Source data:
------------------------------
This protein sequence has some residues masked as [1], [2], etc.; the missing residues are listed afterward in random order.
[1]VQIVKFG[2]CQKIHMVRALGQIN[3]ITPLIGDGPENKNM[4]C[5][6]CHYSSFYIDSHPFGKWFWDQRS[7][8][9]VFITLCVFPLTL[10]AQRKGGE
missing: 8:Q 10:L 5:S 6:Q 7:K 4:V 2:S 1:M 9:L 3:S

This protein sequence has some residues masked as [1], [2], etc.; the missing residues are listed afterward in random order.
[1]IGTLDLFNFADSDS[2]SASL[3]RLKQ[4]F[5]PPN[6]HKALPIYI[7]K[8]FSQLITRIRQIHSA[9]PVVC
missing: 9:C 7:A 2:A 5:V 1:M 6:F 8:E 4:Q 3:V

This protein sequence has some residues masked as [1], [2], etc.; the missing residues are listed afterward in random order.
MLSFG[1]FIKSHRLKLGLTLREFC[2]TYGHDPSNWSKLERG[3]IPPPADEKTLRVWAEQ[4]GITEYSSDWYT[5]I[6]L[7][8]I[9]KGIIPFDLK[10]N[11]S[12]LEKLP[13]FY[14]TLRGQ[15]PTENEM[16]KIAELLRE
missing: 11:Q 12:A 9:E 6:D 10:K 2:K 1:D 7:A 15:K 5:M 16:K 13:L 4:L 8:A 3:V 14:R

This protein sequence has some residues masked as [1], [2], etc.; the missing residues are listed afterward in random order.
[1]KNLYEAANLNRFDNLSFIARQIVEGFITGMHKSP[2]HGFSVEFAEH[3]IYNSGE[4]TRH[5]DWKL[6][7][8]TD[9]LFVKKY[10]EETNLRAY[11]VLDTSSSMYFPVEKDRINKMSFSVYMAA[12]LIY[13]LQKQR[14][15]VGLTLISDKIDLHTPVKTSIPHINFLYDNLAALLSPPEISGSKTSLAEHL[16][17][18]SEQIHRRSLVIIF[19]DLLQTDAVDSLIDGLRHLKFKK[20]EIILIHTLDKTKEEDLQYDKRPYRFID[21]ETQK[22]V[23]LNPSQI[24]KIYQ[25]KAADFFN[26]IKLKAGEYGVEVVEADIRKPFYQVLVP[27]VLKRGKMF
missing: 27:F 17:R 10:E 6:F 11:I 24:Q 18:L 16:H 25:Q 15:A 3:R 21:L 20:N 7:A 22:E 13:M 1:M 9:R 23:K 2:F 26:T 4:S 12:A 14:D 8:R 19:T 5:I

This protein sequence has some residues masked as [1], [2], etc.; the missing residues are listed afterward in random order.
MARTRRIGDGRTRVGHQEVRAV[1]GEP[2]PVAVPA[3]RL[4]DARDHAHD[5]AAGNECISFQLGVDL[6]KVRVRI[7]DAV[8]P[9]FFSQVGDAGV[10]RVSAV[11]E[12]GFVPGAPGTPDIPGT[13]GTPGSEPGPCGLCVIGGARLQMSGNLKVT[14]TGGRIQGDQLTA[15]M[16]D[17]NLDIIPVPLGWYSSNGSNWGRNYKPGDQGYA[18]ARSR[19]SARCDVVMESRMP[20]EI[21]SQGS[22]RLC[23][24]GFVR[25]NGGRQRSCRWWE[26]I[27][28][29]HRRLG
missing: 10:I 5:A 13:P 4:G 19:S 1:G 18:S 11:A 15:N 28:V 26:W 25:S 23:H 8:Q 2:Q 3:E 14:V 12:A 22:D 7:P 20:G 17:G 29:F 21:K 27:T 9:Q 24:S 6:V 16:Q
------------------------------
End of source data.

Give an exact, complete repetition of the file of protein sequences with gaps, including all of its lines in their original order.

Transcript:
This protein sequence has some residues masked as [1], [2], etc.; the missing residues are listed afterward in random order.
[1]VQIVKFG[2]CQKIHMVRALGQIN[3]ITPLIGDGPENKNM[4]C[5][6]CHYSSFYIDSHPFGKWFWDQRS[7][8][9]VFITLCVFPLTL[10]AQRKGGE
missing: 8:Q 10:L 5:S 6:Q 7:K 4:V 2:S 1:M 9:L 3:S

This protein sequence has some residues masked as [1], [2], etc.; the missing residues are listed afterward in random order.
[1]IGTLDLFNFADSDS[2]SASL[3]RLKQ[4]F[5]PPN[6]HKALPIYI[7]K[8]FSQLITRIRQIHSA[9]PVVC
missing: 9:C 7:A 2:A 5:V 1:M 6:F 8:E 4:Q 3:V

This protein sequence has some residues masked as [1], [2], etc.; the missing residues are listed afterward in random order.
MLSFG[1]FIKSHRLKLGLTLREFC[2]TYGHDPSNWSKLERG[3]IPPPADEKTLRVWAEQ[4]GITEYSSDWYT[5]I[6]L[7][8]I[9]KGIIPFDLK[10]N[11]S[12]LEKLP[13]FY[14]TLRGQ[15]PTENEM[16]KIAELLRE
missing: 11:Q 12:A 9:E 6:D 10:K 2:K 1:D 7:A 15:K 5:M 16:K 13:L 4:L 8:A 3:V 14:R

This protein sequence has some residues masked as [1], [2], etc.; the missing residues are listed afterward in random order.
[1]KNLYEAANLNRFDNLSFIARQIVEGFITGMHKSP[2]HGFSVEFAEH[3]IYNSGE[4]TRH[5]DWKL[6][7][8]TD[9]LFVKKY[10]EETNLRAY[11]VLDTSSSMYFPVEKDRINKMSFSVYMAA[12]LIY[13]LQKQR[14][15]VGLTLISDKIDLHTPVKTSIPHINFLYDNLAALLSPPEISGSKTSLAEHL[16][17][18]SEQIHRRSLVIIF[19]DLLQTDAVDSLIDGLRHLKFKK[20]EIILIHTLDKTKEEDLQYDKRPYRFID[21]ETQK[22]V[23]LNPSQI[24]KIYQ[25]KAADFFN[26]IKLKAGEYGVEVVEADIRKPFYQVLVP[27]VLKRGKMF
missing: 27:F 17:R 10:E 6:F 11:I 24:Q 18:L 16:H 25:Q 15:A 3:R 21:L 20:N 7:A 22:E 13:M 1:M 9:R 23:K 2:F 26:T 4:S 12:A 14:D 8:R 19:T 5:I

This protein sequence has some residues masked as [1], [2], etc.; the missing residues are listed afterward in random order.
MARTRRIGDGRTRVGHQEVRAV[1]GEP[2]PVAVPA[3]RL[4]DARDHAHD[5]AAGNECISFQLGVDL[6]KVRVRI[7]DAV[8]P[9]FFSQVGDAGV[10]RVSAV[11]E[12]GFVPGAPGTPDIPGT[13]GTPGSEPGPCGLCVIGGARLQMSGNLKVT[14]TGGRIQGDQLTA[15]M[16]D[17]NLDIIPVPLGWYSSNGSNWGRNYKPGDQGYA[18]ARSR[19]SARCDVVMESRMP[20]EI[21]SQGS[22]RLC[23][24]GFVR[25]NGGRQRSCRWWE[26]I[27][28][29]HRRLG
missing: 10:I 5:A 13:P 4:G 19:S 1:G 18:S 11:A 15:N 28:V 26:W 25:S 23:H 8:Q 2:Q 3:E 14:V 12:A 22:D 7:P 20:G 17:G 29:F 21:K 27:T 9:Q 24:S 6:V 16:Q